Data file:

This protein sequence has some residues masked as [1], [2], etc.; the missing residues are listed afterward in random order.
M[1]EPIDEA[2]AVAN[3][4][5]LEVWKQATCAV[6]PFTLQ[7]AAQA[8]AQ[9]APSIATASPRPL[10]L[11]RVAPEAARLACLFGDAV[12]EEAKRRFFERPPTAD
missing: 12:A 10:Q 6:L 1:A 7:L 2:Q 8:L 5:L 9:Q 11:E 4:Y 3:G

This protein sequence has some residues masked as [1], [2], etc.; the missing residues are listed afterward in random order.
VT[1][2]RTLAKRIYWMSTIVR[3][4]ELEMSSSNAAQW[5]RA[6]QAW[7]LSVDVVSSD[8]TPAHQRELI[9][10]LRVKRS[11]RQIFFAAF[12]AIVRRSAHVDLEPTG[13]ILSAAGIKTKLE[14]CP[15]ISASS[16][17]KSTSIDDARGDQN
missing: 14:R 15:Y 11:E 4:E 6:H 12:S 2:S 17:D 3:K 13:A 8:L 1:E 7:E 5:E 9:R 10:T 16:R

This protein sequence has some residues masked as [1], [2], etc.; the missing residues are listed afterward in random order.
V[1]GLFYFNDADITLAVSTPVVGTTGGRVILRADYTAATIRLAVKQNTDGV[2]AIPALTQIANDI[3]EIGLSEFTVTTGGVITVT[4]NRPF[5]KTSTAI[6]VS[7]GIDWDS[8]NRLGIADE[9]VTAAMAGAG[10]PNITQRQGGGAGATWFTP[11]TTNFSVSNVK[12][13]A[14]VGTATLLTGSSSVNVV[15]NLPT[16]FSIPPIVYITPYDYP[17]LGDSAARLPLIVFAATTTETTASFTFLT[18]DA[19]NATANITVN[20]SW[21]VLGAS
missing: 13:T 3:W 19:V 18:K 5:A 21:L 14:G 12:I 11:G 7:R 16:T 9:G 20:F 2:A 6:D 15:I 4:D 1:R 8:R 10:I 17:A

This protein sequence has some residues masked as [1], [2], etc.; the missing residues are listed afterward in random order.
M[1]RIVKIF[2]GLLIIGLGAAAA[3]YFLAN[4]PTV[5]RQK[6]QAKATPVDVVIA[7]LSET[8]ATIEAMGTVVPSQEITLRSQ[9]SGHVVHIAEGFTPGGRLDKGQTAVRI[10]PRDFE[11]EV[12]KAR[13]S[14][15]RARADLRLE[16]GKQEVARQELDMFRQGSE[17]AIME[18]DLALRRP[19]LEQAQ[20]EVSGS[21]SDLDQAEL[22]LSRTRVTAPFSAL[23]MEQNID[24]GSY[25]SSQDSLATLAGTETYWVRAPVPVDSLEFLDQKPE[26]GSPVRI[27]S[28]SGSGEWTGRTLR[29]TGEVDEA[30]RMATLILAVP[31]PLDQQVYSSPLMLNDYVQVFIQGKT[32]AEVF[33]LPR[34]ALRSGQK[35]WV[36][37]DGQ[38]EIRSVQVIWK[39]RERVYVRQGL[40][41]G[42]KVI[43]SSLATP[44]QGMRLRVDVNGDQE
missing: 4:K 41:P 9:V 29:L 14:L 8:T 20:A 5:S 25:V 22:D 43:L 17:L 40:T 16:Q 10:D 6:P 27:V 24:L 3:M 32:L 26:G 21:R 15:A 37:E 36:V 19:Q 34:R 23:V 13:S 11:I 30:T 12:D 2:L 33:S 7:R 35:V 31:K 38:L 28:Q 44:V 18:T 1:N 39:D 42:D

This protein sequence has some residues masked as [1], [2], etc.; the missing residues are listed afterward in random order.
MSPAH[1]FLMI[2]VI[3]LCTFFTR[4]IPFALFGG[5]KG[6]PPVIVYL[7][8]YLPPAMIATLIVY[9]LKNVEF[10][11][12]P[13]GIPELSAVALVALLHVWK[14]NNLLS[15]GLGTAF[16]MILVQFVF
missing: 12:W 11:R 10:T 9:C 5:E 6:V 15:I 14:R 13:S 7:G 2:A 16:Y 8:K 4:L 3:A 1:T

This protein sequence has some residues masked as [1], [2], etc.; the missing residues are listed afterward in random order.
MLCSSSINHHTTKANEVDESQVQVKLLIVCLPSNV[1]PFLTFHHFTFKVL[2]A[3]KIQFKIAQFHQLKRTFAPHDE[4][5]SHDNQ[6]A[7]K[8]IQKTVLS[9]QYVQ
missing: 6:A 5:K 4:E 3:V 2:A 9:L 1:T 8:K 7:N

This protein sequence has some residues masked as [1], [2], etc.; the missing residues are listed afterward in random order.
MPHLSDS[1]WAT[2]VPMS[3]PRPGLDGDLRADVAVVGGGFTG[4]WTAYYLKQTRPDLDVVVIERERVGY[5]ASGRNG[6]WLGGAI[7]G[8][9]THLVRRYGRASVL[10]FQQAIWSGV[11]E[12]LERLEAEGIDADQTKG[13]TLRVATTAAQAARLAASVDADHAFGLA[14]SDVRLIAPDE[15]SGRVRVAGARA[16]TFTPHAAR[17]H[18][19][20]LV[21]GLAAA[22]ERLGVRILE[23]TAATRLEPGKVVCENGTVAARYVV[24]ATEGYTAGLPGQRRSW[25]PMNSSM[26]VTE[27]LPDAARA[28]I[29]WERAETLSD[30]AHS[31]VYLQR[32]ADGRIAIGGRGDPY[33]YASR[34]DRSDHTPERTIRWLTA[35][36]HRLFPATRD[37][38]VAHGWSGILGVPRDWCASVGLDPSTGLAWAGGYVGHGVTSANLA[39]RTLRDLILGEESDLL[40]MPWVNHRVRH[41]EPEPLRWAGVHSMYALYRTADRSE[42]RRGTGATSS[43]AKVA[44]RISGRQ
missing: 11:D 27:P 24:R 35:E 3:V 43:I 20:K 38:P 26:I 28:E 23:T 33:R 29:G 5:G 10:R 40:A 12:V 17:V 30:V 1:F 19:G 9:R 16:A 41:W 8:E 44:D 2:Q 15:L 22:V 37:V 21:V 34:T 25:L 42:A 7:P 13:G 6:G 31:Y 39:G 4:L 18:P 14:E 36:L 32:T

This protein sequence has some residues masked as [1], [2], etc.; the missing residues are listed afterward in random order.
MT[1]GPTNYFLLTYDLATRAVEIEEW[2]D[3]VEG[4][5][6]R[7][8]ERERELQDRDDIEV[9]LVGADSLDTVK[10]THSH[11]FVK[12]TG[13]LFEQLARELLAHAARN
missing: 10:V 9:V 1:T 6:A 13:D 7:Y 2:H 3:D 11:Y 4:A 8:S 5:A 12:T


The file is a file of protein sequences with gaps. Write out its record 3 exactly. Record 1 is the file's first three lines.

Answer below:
This protein sequence has some residues masked as [1], [2], etc.; the missing residues are listed afterward in random order.
V[1]GLFYFNDADITLAVSTPVVGTTGGRVILRADYTAATIRLAVKQNTDGV[2]AIPALTQIANDI[3]EIGLSEFTVTTGGVITVT[4]NRPF[5]KTSTAI[6]VS[7]GIDWDS[8]NRLGIADE[9]VTAAMAGAG[10]PNITQRQGGGAGATWFTP[11]TTNFSVSNVK[12][13]A[14]VGTATLLTGSSSVNVV[15]NLPT[16]FSIPPIVYITPYDYP[17]LGDSAARLPLIVFAATTTETTASFTFLT[18]DA[19]NATANITVN[20]SW[21]VLGAS
missing: 13:T 3:W 19:V 18:K 5:A 21:L 14:G 12:I 11:G 7:R 16:T 9:G 20:F 2:A 6:D 15:I 4:D 1:R 8:R 10:I 17:A